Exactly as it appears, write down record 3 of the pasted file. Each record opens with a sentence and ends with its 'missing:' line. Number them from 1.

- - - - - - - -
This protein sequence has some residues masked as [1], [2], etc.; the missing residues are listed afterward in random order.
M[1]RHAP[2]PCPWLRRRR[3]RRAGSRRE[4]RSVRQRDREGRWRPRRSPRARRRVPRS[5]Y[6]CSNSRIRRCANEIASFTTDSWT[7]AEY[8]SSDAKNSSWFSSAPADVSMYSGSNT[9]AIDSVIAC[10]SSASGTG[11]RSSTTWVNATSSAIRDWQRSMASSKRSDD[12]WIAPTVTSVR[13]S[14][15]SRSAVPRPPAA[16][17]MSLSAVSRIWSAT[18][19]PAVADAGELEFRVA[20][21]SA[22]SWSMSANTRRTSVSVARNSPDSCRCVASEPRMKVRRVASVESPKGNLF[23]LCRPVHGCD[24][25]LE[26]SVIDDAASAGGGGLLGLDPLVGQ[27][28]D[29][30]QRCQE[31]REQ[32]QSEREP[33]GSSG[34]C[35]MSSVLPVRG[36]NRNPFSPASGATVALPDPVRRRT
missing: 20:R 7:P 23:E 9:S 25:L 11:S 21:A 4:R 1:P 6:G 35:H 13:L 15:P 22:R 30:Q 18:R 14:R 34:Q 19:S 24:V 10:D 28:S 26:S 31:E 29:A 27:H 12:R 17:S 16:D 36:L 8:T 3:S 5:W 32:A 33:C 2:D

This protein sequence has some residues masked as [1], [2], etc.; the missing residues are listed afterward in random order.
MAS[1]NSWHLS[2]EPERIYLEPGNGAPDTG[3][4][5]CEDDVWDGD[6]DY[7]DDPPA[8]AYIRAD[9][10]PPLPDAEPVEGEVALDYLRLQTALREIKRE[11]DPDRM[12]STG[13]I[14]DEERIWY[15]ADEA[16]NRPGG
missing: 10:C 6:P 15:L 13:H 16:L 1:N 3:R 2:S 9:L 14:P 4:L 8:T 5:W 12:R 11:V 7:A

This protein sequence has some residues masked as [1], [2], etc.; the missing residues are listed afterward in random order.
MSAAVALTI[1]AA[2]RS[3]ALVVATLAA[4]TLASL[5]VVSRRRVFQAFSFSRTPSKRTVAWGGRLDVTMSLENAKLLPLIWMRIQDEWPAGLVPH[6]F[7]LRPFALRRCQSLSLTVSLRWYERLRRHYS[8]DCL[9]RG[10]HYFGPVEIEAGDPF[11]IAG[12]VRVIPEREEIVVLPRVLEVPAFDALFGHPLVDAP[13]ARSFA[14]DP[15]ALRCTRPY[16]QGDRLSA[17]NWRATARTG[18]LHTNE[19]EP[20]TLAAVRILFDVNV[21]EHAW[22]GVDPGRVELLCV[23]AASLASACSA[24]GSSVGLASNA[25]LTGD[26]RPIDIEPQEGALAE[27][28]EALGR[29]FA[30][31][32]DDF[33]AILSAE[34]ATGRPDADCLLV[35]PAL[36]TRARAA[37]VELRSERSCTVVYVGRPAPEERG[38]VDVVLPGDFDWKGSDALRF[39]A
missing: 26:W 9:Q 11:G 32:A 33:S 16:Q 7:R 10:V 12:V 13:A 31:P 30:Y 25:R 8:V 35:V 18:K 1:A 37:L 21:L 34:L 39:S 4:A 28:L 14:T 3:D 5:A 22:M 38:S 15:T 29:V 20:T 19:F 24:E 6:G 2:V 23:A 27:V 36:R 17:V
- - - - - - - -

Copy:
This protein sequence has some residues masked as [1], [2], etc.; the missing residues are listed afterward in random order.
MSAAVALTI[1]AA[2]RS[3]ALVVATLAA[4]TLASL[5]VVSRRRVFQAFSFSRTPSKRTVAWGGRLDVTMSLENAKLLPLIWMRIQDEWPAGLVPH[6]F[7]LRPFALRRCQSLSLTVSLRWYERLRRHYS[8]DCL[9]RG[10]HYFGPVEIEAGDPF[11]IAG[12]VRVIPEREEIVVLPRVLEVPAFDALFGHPLVDAP[13]ARSFA[14]DP[15]ALRCTRPY[16]QGDRLSA[17]NWRATARTG[18]LHTNE[19]EP[20]TLAAVRILFDVNV[21]EHAW[22]GVDPGRVELLCV[23]AASLASACSA[24]GSSVGLASNA[25]LTGD[26]RPIDIEPQEGALAE[27][28]EALGR[29]FA[30][31][32]DDF[33]AILSAE[34]ATGRPDADCLLV[35]PAL[36]TRARAA[37]VELRSERSCTVVYVGRPAPEERG[38]VDVVLPGDFDWKGSDALRF[39]A
missing: 26:W 9:Q 11:G 32:A 33:S 16:Q 7:R 10:V 12:V 13:A 31:P 30:Y 25:R 8:V 35:V 18:K 1:A 37:L 21:L 34:L 39:S 4:A 28:L 14:T 3:D 5:A 22:M 38:S 15:T 29:V 20:T 19:F 24:E 6:G 2:V 23:A 27:V 36:R 17:V